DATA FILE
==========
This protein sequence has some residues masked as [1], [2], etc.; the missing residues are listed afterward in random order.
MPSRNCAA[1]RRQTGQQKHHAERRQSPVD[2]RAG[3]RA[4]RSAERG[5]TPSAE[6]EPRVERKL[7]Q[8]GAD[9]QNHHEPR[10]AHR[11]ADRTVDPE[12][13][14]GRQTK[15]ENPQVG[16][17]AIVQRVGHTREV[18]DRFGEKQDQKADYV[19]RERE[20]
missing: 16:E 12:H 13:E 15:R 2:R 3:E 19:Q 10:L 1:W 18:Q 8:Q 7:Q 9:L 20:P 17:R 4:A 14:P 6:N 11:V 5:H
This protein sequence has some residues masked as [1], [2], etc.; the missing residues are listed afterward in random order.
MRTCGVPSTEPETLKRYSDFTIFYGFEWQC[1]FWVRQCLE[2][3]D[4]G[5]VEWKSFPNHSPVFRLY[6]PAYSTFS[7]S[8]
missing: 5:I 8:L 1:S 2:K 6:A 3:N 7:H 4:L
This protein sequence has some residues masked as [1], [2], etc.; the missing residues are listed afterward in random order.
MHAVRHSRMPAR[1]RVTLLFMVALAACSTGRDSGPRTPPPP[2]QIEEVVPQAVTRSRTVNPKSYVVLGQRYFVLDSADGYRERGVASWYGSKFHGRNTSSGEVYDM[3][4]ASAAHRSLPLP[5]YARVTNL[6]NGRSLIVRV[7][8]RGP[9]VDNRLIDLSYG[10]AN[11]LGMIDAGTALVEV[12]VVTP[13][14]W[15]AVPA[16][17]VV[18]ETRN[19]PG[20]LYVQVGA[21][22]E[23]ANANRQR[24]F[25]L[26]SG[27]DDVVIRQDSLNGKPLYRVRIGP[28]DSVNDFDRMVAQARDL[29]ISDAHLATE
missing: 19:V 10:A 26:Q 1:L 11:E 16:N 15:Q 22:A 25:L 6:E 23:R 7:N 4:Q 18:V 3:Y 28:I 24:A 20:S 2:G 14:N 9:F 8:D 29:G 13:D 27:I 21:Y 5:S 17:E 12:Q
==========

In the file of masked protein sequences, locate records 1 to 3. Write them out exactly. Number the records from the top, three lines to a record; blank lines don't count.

This protein sequence has some residues masked as [1], [2], etc.; the missing residues are listed afterward in random order.
MPSRNCAA[1]RRQTGQQKHHAERRQSPVD[2]RAG[3]RA[4]RSAERG[5]TPSAE[6]EPRVERKL[7]Q[8]GAD[9]QNHHEPR[10]AHR[11]ADRTVDPE[12][13][14]GRQTK[15]ENPQVG[16][17]AIVQRVGHTREV[18]DRFGEKQDQKADYV[19]RERE[20]
missing: 16:E 12:H 13:E 15:R 2:R 3:E 19:Q 10:L 1:W 18:Q 8:Q 7:Q 9:L 20:P 17:R 4:A 14:P 6:N 11:V 5:H
This protein sequence has some residues masked as [1], [2], etc.; the missing residues are listed afterward in random order.
MRTCGVPSTEPETLKRYSDFTIFYGFEWQC[1]FWVRQCLE[2][3]D[4]G[5]VEWKSFPNHSPVFRLY[6]PAYSTFS[7]S[8]
missing: 5:I 8:L 1:S 2:K 6:A 3:N 7:H 4:L
This protein sequence has some residues masked as [1], [2], etc.; the missing residues are listed afterward in random order.
MHAVRHSRMPAR[1]RVTLLFMVALAACSTGRDSGPRTPPPP[2]QIEEVVPQAVTRSRTVNPKSYVVLGQRYFVLDSADGYRERGVASWYGSKFHGRNTSSGEVYDM[3][4]ASAAHRSLPLP[5]YARVTNL[6]NGRSLIVRV[7][8]RGP[9]VDNRLIDLSYG[10]AN[11]LGMIDAGTALVEV[12]VVTP[13][14]W[15]AVPA[16][17]VV[18]ETRN[19]PG[20]LYVQVGA[21][22]E[23]ANANRQR[24]F[25]L[26]SG[27]DDVVIRQDSLNGKPLYRVRIGP[28]DSVNDFDRMVAQARDL[29]ISDAHLATE
missing: 19:V 10:A 26:Q 1:L 11:E 16:N 15:Q 22:A 25:L 6:E 23:R 7:N 4:Q 18:V 3:Y 28:I 24:A 20:S 2:G 14:N 9:F 8:D 29:G 13:D 27:I 21:Y 5:S 17:E 12:Q